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Drop in Chinese Lending Leads to Declines In Both The Shanghai Composite & The BDI

August 20th, 2009 Michael McDonough

A reader recently brought to my attention the fact that the BDI and the Shanghai Composite Index both appeared to have peaked from interim-term highs at the beginning of August (see chart).  After looking more closely at the data I quickly began to realize the significance of this relationship and its implications on shipping.  Let me start by saying if you haven’t read Andy Xie’s recent article on the present outlook for China’s markets read it, its implications could be very important for not only China but the shipping sector as well.

Shang BDI

Source: Bloomberg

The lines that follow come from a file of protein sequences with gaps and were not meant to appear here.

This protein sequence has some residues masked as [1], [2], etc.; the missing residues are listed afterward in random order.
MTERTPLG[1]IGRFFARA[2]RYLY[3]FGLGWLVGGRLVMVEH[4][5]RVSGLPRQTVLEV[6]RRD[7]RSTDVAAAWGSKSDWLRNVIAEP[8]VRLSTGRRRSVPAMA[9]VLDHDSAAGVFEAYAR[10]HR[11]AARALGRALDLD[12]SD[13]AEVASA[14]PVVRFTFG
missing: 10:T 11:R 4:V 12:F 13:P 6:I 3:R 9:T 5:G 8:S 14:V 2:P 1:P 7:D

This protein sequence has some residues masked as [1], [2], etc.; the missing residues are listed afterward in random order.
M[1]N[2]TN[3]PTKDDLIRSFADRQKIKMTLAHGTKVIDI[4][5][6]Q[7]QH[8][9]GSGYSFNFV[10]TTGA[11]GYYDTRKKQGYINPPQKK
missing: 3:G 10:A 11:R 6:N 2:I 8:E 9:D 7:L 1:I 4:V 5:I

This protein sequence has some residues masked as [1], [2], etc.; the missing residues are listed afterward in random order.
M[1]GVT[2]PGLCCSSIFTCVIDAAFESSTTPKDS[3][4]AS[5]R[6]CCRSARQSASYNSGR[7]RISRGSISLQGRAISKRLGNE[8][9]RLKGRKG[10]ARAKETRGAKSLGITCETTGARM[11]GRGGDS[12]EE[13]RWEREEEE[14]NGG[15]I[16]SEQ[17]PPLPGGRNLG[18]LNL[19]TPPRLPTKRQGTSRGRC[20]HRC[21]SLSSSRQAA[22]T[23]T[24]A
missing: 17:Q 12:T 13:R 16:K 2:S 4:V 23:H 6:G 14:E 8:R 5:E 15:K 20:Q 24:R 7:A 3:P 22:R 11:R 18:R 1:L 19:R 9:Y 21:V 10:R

There is one important factor missing from the chart above, and that is the level of new lending in China. The level of new lending has started to drop sharply in July on the back of fears over its potential effects on non-performing loans on the Chinese financial sector, and a potential asset bubble.  These loans were not intended to be used for speculative investments in the equity markets, but undoubtedly at least a portion of these funds ended up there.  These funds were likely also used to purchase raw material dry bulk imports, either for speculative reasons or business use.  Now that new lending has begun to dry up we are beginning to see a pullback not only in the Shanghai Composite, but also in shipping rates, likely on the back of lower demand for raw materials.  A lack of new lending, at least relative to recent levels, will likely continue to weigh heavily on China’s domestic indices along with shipping rates.  We will need to continue monitoring China’s new lending levels along with imports to determine the full magnitude of this effect, but we have already begun to see a decline in steel prices in China over the past couple weeks couple with an increase in Chinese steel inventories.

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